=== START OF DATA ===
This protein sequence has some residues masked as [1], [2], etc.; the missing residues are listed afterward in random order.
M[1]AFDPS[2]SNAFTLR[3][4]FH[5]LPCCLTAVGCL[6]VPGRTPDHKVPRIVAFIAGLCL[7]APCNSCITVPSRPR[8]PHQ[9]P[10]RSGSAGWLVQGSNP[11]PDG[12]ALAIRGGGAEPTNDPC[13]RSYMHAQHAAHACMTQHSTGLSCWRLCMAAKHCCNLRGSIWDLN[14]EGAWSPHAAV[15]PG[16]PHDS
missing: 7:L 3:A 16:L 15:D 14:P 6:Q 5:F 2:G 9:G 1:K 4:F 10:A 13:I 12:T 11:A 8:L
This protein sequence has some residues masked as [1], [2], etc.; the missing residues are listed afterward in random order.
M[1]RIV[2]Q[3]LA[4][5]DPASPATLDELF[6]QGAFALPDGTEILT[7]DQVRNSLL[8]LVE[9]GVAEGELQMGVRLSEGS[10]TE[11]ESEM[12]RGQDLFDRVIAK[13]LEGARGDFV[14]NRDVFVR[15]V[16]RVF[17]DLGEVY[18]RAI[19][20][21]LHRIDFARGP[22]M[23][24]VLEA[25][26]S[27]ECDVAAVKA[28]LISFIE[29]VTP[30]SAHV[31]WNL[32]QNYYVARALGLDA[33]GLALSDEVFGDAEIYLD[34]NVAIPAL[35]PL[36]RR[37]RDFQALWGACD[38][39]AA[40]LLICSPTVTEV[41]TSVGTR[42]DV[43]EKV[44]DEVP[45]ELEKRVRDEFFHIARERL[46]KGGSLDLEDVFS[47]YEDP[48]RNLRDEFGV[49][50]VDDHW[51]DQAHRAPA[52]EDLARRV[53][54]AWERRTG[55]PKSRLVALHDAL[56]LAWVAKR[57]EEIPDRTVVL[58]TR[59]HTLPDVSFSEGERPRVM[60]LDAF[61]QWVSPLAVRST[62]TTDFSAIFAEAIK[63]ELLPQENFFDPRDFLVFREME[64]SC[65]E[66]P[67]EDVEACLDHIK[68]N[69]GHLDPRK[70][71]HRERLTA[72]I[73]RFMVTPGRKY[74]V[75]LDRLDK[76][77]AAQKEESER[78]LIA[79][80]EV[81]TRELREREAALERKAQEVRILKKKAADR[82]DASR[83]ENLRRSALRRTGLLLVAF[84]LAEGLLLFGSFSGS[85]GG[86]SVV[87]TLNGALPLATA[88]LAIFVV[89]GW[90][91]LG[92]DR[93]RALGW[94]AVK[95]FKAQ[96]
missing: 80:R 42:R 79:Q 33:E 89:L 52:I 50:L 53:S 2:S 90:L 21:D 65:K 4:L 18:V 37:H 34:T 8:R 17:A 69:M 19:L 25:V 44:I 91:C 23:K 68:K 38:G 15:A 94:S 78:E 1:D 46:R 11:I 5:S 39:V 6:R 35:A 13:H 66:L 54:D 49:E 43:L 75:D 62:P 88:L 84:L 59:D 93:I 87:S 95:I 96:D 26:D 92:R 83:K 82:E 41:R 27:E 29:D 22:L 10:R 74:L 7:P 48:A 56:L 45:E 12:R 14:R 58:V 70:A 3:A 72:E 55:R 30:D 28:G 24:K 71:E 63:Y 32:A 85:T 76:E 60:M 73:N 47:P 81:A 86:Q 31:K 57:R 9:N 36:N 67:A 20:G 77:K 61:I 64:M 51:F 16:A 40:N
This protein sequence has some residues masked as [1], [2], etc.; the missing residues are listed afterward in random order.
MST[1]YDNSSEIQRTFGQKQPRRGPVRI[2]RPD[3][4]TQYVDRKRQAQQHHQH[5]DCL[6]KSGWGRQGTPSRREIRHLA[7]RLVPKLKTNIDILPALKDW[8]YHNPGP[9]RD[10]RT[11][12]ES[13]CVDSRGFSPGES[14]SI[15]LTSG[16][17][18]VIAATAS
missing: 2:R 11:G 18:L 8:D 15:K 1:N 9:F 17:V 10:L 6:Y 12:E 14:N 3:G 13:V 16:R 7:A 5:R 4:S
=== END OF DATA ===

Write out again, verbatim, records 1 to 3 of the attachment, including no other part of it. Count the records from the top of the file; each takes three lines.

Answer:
This protein sequence has some residues masked as [1], [2], etc.; the missing residues are listed afterward in random order.
M[1]AFDPS[2]SNAFTLR[3][4]FH[5]LPCCLTAVGCL[6]VPGRTPDHKVPRIVAFIAGLCL[7]APCNSCITVPSRPR[8]PHQ[9]P[10]RSGSAGWLVQGSNP[11]PDG[12]ALAIRGGGAEPTNDPC[13]RSYMHAQHAAHACMTQHSTGLSCWRLCMAAKHCCNLRGSIWDLN[14]EGAWSPHAAV[15]PG[16]PHDS
missing: 7:L 3:A 16:L 15:D 14:P 6:Q 5:F 2:G 9:G 1:K 4:F 10:A 13:I 12:T 11:A 8:L
This protein sequence has some residues masked as [1], [2], etc.; the missing residues are listed afterward in random order.
M[1]RIV[2]Q[3]LA[4][5]DPASPATLDELF[6]QGAFALPDGTEILT[7]DQVRNSLL[8]LVE[9]GVAEGELQMGVRLSEGS[10]TE[11]ESEM[12]RGQDLFDRVIAK[13]LEGARGDFV[14]NRDVFVR[15]V[16]RVF[17]DLGEVY[18]RAI[19][20][21]LHRIDFARGP[22]M[23][24]VLEA[25][26]S[27]ECDVAAVKA[28]LISFIE[29]VTP[30]SAHV[31]WNL[32]QNYYVARALGLDA[33]GLALSDEVFGDAEIYLD[34]NVAIPAL[35]PL[36]RR[37]RDFQALWGACD[38][39]AA[40]LLICSPTVTEV[41]TSVGTR[42]DV[43]EKV[44]DEVP[45]ELEKRVRDEFFHIARERL[46]KGGSLDLEDVFS[47]YEDP[48]RNLRDEFGV[49][50]VDDHW[51]DQAHRAPA[52]EDLARRV[53][54]AWERRTG[55]PKSRLVALHDAL[56]LAWVAKR[57]EEIPDRTVVL[58]TR[59]HTLPDVSFSEGERPRVM[60]LDAF[61]QWVSPLAVRST[62]TTDFSAIFAEAIK[63]ELLPQENFFDPRDFLVFREME[64]SC[65]E[66]P[67]EDVEACLDHIK[68]N[69]GHLDPRK[70][71]HRERLTA[72]I[73]RFMVTPGRKY[74]V[75]LDRLDK[76][77]AAQKEESER[78]LIA[79][80]EV[81]TRELREREAALERKAQEVRILKKKAADR[82]DASR[83]ENLRRSALRRTGLLLVAF[84]LAEGLLLFGSFSGS[85]GG[86]SVV[87]TLNGALPLATA[88]LAIFVV[89]GW[90][91]LG[92]DR[93]RALGW[94]AVK[95]FKAQ[96]
missing: 80:R 42:R 79:Q 33:E 89:L 52:I 50:L 53:S 2:S 90:L 21:D 65:K 4:L 18:V 37:H 34:T 8:R 17:A 69:M 19:L 25:V 44:I 91:C 23:K 68:K 38:G 15:A 94:S 78:E 1:D 46:R 11:I 5:S 39:V 6:R 35:A 13:H 66:L 54:D 49:E 43:L 75:D 62:P 88:L 84:L 59:D 93:I 87:S 95:I 96:D 26:D 92:R 83:K 82:E 41:R 27:E 29:D 22:L 10:R 74:L 7:P 48:A 56:L 45:E 12:R 14:R 58:V 70:A 3:A 72:E 55:R 30:D 28:G 24:K 71:E 63:Y 32:A 85:T 76:E 60:M 73:N 47:P 81:A 86:Q 31:K 57:R 9:N 36:N 67:A 20:G 77:K 61:I 64:M 51:F 16:A 40:N
This protein sequence has some residues masked as [1], [2], etc.; the missing residues are listed afterward in random order.
MST[1]YDNSSEIQRTFGQKQPRRGPVRI[2]RPD[3][4]TQYVDRKRQAQQHHQH[5]DCL[6]KSGWGRQGTPSRREIRHLA[7]RLVPKLKTNIDILPALKDW[8]YHNPGP[9]RD[10]RT[11][12]ES[13]CVDSRGFSPGES[14]SI[15]LTSG[16][17][18]VIAATAS
missing: 2:R 11:G 18:L 8:D 15:K 1:N 9:F 17:V 10:L 6:Y 12:E 14:N 3:G 13:V 16:R 7:A 5:R 4:S